The question is why does Jesus not silence the crowd? Why does he not say to them, “Hey, let’s not make a scene here people. Let’s enter the city like reserved Presbyterians, shall we? Your cheers will draw the ire of Pilate!” Or why doesn’t Jesus explain to them that yes, he is of the lineage of David but he’s not a king like David? Or why doesn’t he hand out sheets of paper with politically correct phrases they can shout? Our asking this question reveals our own sensitivity with a showdown between politics and religion. So let me assure you that it’s possible to worship and praise God in such a way so as not to disturb Caesar. It’s possible for the church to be so innocuous that it never ruffles a single political feather. Just don’t speak up for the poor, don’t be the voice of the voiceless, don’t defend the downtrodden, don’t ever march for anything that could be considered political....just worship God in the privacy of your sanctuary and you’ll be fine. Caesar won’t even know you exist...the problem is, neither will anyone else, including God!
Which is why Jesus is silent as he rides in on that donkey to Jerusalem. He orchestrated this procession. He set it in motion. He knows their cheers have political overtones and that’s no surprise. He has already predicted his death on the cross, which is a Roman form of capital punishment, not Jewish. So he know his Jerusalem journey will have political ramifications... even though his ministry did not threaten Pilate’s seat of power, even though his kingship was not of this earth. When you stand up for the people’s needs, and speak powerfully the truth of God, you are bound to draw the ire of the empire.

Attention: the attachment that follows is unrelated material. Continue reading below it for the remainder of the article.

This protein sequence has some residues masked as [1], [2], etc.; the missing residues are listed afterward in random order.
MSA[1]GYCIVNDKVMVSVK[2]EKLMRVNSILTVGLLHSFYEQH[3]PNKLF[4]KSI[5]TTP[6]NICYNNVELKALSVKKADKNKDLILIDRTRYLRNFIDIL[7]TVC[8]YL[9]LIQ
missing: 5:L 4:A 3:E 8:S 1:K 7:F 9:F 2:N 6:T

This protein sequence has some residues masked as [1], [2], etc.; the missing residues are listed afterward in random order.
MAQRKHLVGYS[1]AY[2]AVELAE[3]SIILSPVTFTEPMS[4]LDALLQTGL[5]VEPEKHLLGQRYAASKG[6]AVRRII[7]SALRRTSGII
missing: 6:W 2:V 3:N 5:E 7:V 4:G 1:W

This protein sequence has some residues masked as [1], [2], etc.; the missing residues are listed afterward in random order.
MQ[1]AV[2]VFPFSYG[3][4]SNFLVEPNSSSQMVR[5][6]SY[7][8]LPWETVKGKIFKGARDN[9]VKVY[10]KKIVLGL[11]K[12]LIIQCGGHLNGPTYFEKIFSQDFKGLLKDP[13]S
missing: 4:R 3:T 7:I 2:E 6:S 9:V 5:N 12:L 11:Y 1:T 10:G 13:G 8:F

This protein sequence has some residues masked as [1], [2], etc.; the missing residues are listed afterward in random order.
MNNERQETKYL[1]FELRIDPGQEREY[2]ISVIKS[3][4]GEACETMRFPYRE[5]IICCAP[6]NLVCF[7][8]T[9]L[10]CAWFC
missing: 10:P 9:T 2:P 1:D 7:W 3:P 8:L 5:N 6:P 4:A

Forty-nine years ago this past week (April 4th), civil rights leader and Baptist preacher, Martin Luther King, Jr., was assassinated in Memphis, TN. Fifty years ago on the same date, King delivered his now famous speech “Beyond Viet Nam,” where he spoke powerfully against the war in Viet Nam from the perspective of a civil rights leader. He spoke about “The Poverty Program,” a hopeful national program to eliminate poverty that was gutted as soon as the buildup for war began. He was against the war in Nam because the poor were far more represented in the war than the rest of the population and they paid the highest price of all in injury and death of their sons and daughters. But most of all, he was against the war in Nam because his message to the angry and desperate of the ghettos was that Molotov cocktails and rifles would not solve their problems, and their response was: “what about Viet Nam? Isn’t our nation using violence to solve its problems?” He said, “I knew I could never again raise my voice against the violence of the oppressed in the ghettoes without having first spoken clearly to the greatest purveyor of violence in the world today ‒ my own government.”